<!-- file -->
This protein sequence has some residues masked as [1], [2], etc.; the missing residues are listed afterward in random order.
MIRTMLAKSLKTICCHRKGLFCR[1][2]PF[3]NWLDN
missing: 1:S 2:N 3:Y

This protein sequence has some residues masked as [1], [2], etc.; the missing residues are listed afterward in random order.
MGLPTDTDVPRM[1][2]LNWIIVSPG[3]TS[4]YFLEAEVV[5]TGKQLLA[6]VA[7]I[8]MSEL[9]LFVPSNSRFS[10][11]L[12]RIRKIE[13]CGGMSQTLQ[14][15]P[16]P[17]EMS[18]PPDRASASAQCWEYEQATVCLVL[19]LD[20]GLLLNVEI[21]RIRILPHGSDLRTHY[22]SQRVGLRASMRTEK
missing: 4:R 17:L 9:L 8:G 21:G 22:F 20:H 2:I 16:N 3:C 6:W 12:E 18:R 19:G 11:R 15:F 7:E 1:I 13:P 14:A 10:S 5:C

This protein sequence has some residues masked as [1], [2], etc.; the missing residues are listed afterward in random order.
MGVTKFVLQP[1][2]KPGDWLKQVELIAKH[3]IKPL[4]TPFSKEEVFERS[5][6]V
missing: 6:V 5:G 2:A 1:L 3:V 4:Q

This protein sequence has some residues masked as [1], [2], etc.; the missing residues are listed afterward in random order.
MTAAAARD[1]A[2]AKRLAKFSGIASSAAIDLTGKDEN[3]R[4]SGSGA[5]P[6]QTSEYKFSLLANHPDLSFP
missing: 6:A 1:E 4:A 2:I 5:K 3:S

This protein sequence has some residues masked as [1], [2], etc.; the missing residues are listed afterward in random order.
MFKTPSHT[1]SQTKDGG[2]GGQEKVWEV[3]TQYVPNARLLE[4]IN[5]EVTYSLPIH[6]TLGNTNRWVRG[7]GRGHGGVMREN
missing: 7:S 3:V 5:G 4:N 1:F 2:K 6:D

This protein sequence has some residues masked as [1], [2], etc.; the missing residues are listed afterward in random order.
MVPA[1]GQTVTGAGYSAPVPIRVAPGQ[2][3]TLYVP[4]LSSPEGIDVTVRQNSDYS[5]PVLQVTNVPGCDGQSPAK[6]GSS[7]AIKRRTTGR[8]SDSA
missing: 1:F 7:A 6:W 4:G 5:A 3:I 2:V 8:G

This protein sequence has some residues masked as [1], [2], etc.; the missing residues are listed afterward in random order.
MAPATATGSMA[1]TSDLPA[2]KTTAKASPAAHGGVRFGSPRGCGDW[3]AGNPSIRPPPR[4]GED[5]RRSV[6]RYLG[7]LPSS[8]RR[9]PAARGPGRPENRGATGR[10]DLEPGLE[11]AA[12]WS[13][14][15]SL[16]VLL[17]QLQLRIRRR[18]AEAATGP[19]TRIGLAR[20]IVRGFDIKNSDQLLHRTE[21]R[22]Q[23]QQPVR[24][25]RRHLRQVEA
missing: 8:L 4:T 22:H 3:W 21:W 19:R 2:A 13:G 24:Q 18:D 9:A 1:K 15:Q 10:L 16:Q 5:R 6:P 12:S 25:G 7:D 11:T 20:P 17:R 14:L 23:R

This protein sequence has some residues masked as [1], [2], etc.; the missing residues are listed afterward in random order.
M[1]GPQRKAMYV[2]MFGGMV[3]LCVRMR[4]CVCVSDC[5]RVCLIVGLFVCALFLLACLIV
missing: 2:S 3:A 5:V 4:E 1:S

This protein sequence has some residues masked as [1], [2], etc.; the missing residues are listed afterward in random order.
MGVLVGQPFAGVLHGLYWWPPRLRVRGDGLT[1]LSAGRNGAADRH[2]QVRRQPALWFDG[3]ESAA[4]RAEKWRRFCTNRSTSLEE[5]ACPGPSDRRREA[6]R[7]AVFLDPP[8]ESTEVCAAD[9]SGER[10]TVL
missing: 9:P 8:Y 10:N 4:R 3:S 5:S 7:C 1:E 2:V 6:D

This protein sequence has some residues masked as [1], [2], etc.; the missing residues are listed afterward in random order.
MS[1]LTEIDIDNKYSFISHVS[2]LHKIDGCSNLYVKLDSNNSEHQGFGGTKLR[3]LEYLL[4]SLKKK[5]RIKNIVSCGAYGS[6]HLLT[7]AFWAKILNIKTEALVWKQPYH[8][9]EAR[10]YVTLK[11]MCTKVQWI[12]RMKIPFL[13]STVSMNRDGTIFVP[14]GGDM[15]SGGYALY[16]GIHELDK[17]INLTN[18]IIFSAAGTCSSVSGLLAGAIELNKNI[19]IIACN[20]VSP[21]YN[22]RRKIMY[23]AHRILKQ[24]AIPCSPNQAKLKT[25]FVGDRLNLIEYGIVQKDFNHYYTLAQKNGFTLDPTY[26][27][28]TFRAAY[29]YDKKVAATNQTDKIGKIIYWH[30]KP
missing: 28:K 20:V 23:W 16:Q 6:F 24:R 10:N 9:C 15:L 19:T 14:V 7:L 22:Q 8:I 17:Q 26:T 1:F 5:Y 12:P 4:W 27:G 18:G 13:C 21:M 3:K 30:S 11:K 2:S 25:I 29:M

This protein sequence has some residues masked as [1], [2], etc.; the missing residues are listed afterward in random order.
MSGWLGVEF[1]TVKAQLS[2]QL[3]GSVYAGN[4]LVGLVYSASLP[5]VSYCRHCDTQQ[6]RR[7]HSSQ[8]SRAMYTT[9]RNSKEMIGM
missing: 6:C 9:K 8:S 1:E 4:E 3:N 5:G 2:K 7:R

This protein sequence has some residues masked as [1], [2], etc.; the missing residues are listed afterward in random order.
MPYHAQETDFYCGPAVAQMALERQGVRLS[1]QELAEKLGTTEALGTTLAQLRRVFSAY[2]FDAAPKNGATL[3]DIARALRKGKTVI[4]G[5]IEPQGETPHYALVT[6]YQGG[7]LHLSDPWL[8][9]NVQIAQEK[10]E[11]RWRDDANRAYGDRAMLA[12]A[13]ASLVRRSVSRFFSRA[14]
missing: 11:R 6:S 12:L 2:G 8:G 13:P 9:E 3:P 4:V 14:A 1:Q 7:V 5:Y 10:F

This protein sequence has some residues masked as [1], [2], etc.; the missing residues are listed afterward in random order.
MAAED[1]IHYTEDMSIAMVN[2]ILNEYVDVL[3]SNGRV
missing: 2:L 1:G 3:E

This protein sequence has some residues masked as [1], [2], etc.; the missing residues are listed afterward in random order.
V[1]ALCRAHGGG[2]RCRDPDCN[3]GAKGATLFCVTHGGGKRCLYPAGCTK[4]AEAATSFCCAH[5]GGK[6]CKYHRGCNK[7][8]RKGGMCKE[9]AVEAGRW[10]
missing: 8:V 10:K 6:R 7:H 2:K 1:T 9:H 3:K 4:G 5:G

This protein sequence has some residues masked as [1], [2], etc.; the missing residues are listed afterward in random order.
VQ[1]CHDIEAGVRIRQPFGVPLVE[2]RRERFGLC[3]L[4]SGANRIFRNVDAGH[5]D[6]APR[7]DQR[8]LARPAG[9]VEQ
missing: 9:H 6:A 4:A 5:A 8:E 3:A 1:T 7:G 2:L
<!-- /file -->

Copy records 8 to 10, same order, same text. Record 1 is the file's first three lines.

This protein sequence has some residues masked as [1], [2], etc.; the missing residues are listed afterward in random order.
M[1]GPQRKAMYV[2]MFGGMV[3]LCVRMR[4]CVCVSDC[5]RVCLIVGLFVCALFLLACLIV
missing: 2:S 3:A 5:V 4:E 1:S

This protein sequence has some residues masked as [1], [2], etc.; the missing residues are listed afterward in random order.
MGVLVGQPFAGVLHGLYWWPPRLRVRGDGLT[1]LSAGRNGAADRH[2]QVRRQPALWFDG[3]ESAA[4]RAEKWRRFCTNRSTSLEE[5]ACPGPSDRRREA[6]R[7]AVFLDPP[8]ESTEVCAAD[9]SGER[10]TVL
missing: 9:P 8:Y 10:N 4:R 3:S 5:S 7:C 1:E 2:V 6:D

This protein sequence has some residues masked as [1], [2], etc.; the missing residues are listed afterward in random order.
MS[1]LTEIDIDNKYSFISHVS[2]LHKIDGCSNLYVKLDSNNSEHQGFGGTKLR[3]LEYLL[4]SLKKK[5]RIKNIVSCGAYGS[6]HLLT[7]AFWAKILNIKTEALVWKQPYH[8][9]EAR[10]YVTLK[11]MCTKVQWI[12]RMKIPFL[13]STVSMNRDGTIFVP[14]GGDM[15]SGGYALY[16]GIHELDK[17]INLTN[18]IIFSAAGTCSSVSGLLAGAIELNKNI[19]IIACN[20]VSP[21]YN[22]RRKIMY[23]AHRILKQ[24]AIPCSPNQAKLKT[25]FVGDRLNLIEYGIVQKDFNHYYTLAQKNGFTLDPTY[26][27][28]TFRAAY[29]YDKKVAATNQTDKIGKIIYWH[30]KP
missing: 28:K 20:V 23:W 16:Q 6:F 24:R 10:N 9:C 15:L 19:T 14:V 7:L 22:Q 8:I 17:Q 26:T 1:F 5:Y 12:P 4:W 27:G 18:G 13:C 21:M 3:K 30:S 11:K 2:S 25:I 29:M